High global prevalence of adolescent motherhood is proving hard to shift, with reductions modest or absent in many developing countries and even rising in some.
This is a key finding of a global study, led by Life Course Centre researchers at The University of Queensland, that analysed Demographic and Health Survey data from more than 700,000 adolescent girls (aged 15-19 years) from 74 low-income and middle-income countries (LMICs) across 28 years (1990-2018). The results of this research suggest that young women in developing countries need more educational and health supports to reduce global burden of adolescent motherhood and meet targets set by United Nations Sustainable Development Goals.
Lead researcher M. Mamun Huda said the study demonstrates that socio-demographic disadvantage is a major driver of adolescent motherhood in poorer countries and requires greater public health policy attention and intervention. “Sociodemographic inequalities play a big part in adolescent motherhood and must be the focus of targeted interventions to accelerate progress towards the UN Sustainable Development Goals,” Mr Huda said. “Young women living in the most disadvantageous conditions, those who are poorest, have no education and live in rural locations, have the highest rates of adolescent motherhood. Not only do these groups have the highest prevalence of adolescent motherhood, but they also have elevated risk of maternal and child health outcomes as well as wider social and economic burdens on family, community and country.”
This study was a collaboration between Life Course Centre researchers at UQ’s Institute for Social Science Research (ISSR), Mr Huda, Dr Martin O’Flaherty and Associate Professor Abdullah Mamun, and Dr Jocelyn Finlay of the Department of Global Health and Population at the Harvard TH Chan School of Public Health in Boston.
Adolescent health and well-being is a key target in the UN Sustainable Development Goals. The Goals include the aim of assisting adolescent girls with sexual and reproductive health to delay motherhood. According to World Health Organization (WHO) estimates, 21 million girls aged 15-19 in LMICs become pregnant every year and about 12 million give birth. Pregnancy and childbirth complications are a leading cause of death in adolescent girls in LMICs, and children of adolescent mothers are at increased risk of infant and child mortality. Adolescent mothers also have high levels of school dropout and lack of opportunities for decent work due to the ‘double burden’ of household duties and child rearing.
The new study shows the highest prevalence of adolescent motherhood was observed in Sub-Saharan Africa. Within this region, Niger had the highest rate at 40.40% of 15-19-year-old girls who reported to have been currently pregnant or have had a child. In South and South East Asia, Bangladesh had the highest prevalence of adolescent motherhood at 30.77%; and in Latin America and the Caribbean, Honduras had the highest observed rate at 24.00%. The Central Asia and North Africa/West Africa/Europe regions had relatively low prevalence of adolescent motherhood, with Egypt having the highest observed rate in that region of 10.94%.
Over time, change in the rate of adolescent motherhood is slow. In some high-burden countries such as Nigeria and India there has been a decline in the average annual change in adolescent motherhood over time, falling by -1.35% and -4.62% respectively. Other high-burden countries such as Bangladesh had little change with an annual average change of -0.60%. While other high-burden countries including Cambodia (+2.42%), Honduras (+1.88%), and the Philippines (+1.59%) had rising rates of adolescent motherhood over time. Disparities in the burden of adolescent motherhood persisted within countries across socio-demographic characteristics. A number of countries, including Senegal, Nigeria and Côte d’Ivoire, stand out as having particularly large inequalities over multiple socio-demographic characteristics.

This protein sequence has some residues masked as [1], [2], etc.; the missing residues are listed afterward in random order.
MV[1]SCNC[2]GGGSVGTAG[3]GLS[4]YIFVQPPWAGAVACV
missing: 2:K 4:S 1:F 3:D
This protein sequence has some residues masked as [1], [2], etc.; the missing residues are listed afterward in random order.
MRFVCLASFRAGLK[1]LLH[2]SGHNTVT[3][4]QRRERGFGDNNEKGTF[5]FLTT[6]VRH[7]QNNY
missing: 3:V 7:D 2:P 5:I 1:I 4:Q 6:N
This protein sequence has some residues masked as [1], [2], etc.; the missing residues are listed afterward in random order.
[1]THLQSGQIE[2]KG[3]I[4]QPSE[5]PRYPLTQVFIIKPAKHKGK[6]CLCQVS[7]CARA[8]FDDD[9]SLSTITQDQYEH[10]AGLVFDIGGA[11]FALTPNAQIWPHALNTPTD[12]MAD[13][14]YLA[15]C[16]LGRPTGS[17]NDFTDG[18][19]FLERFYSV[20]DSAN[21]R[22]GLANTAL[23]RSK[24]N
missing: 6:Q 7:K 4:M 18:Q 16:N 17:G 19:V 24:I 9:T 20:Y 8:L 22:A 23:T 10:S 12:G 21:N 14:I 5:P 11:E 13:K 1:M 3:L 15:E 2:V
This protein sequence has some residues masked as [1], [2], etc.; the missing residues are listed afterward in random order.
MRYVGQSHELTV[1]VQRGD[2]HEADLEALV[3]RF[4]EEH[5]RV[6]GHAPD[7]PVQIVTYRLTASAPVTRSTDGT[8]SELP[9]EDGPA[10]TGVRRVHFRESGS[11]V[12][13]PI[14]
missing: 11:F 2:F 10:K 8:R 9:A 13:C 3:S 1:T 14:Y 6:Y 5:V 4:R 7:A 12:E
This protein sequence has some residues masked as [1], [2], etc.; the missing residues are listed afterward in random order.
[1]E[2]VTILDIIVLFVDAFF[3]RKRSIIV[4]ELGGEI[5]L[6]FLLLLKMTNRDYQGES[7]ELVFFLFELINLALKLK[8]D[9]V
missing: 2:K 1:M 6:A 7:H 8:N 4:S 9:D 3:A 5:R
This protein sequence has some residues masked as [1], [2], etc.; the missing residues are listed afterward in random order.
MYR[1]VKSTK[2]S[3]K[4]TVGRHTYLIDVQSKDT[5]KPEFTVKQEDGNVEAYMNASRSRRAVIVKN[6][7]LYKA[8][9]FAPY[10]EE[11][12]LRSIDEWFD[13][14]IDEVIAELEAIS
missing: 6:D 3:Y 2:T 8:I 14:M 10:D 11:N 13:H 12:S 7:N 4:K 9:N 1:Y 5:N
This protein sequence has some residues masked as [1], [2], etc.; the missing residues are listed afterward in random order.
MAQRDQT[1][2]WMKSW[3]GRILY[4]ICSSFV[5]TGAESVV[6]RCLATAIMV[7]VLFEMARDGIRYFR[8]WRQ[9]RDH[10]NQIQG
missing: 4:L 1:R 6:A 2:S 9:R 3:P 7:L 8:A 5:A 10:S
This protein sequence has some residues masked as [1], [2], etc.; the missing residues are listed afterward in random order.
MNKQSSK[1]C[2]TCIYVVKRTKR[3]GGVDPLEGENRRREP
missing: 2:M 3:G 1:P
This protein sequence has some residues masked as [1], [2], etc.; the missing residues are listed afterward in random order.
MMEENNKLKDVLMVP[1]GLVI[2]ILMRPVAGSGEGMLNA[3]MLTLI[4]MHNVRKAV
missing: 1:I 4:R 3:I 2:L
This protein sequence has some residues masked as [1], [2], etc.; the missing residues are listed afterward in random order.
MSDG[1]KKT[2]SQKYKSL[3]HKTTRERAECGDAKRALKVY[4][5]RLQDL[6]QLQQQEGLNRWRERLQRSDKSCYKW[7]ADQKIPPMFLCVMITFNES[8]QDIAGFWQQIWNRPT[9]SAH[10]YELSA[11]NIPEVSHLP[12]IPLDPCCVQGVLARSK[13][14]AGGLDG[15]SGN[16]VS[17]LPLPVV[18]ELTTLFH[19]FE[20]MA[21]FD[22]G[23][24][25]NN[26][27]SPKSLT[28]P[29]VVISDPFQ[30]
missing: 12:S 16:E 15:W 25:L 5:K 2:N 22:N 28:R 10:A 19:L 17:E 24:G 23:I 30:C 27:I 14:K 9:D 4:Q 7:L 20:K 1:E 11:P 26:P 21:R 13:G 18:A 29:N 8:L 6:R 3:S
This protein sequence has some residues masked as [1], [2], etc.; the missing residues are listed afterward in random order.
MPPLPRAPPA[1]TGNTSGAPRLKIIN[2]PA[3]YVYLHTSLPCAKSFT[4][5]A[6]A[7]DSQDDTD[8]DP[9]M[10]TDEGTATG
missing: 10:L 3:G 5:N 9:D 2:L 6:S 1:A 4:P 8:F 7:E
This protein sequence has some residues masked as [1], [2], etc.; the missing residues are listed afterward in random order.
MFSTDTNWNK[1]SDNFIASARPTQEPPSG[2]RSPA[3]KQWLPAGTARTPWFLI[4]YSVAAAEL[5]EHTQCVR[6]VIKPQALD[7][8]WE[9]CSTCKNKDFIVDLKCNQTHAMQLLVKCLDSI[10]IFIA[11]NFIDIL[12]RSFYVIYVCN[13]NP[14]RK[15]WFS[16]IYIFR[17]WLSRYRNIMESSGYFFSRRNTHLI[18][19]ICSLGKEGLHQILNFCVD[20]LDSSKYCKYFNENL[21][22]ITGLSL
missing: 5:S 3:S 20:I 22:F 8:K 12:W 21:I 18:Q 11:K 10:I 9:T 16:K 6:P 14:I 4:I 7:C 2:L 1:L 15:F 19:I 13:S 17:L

Associate Professor Abdullah Mamun said the study provides a detailed understanding of how adolescent motherhood is experienced across time and place to inform better targeting of interventions. “There is high variation across regions and countries, with modest rate decreases in some, and stagnation and increases in others,” he said. Several countries with high observed prevalence and growth rate of adolescent motherhood suffer from widespread poverty, lack of economic opportunity and high rates of school dropout. In addition, they also have high rates of sexual violence, unmet need for contraception, and legal restrictions on emergency contraception and abortion.
Dr Jocelyn Finlay, Senior Research Scientist, Harvard TH Chan School of Public Health, said countries where adolescent motherhood are highly prevalent and rising need to urgently adopt stronger policies to support adolescent girls. She said this study provides valuable evidence on how to best target public health efforts to achieve this. “Socio-demographic inequalities in adolescent motherhood can be mitigated by targeting the most disadvantaged groups so that the UN Sustainable Development Goals’ motivation of ‘leave no-one behind’ can be achieved,” she said.
Implementation of effective strategic interventions, such as school-based sexual education and adolescent-friendly reproductive health services, can contribute to reducing adolescent motherhood in LMICs. National-level policies that promote economic growth, increase expenditure on education, decrease income inequality and improve gender equality also have a role to play in reducing adolescent motherhood.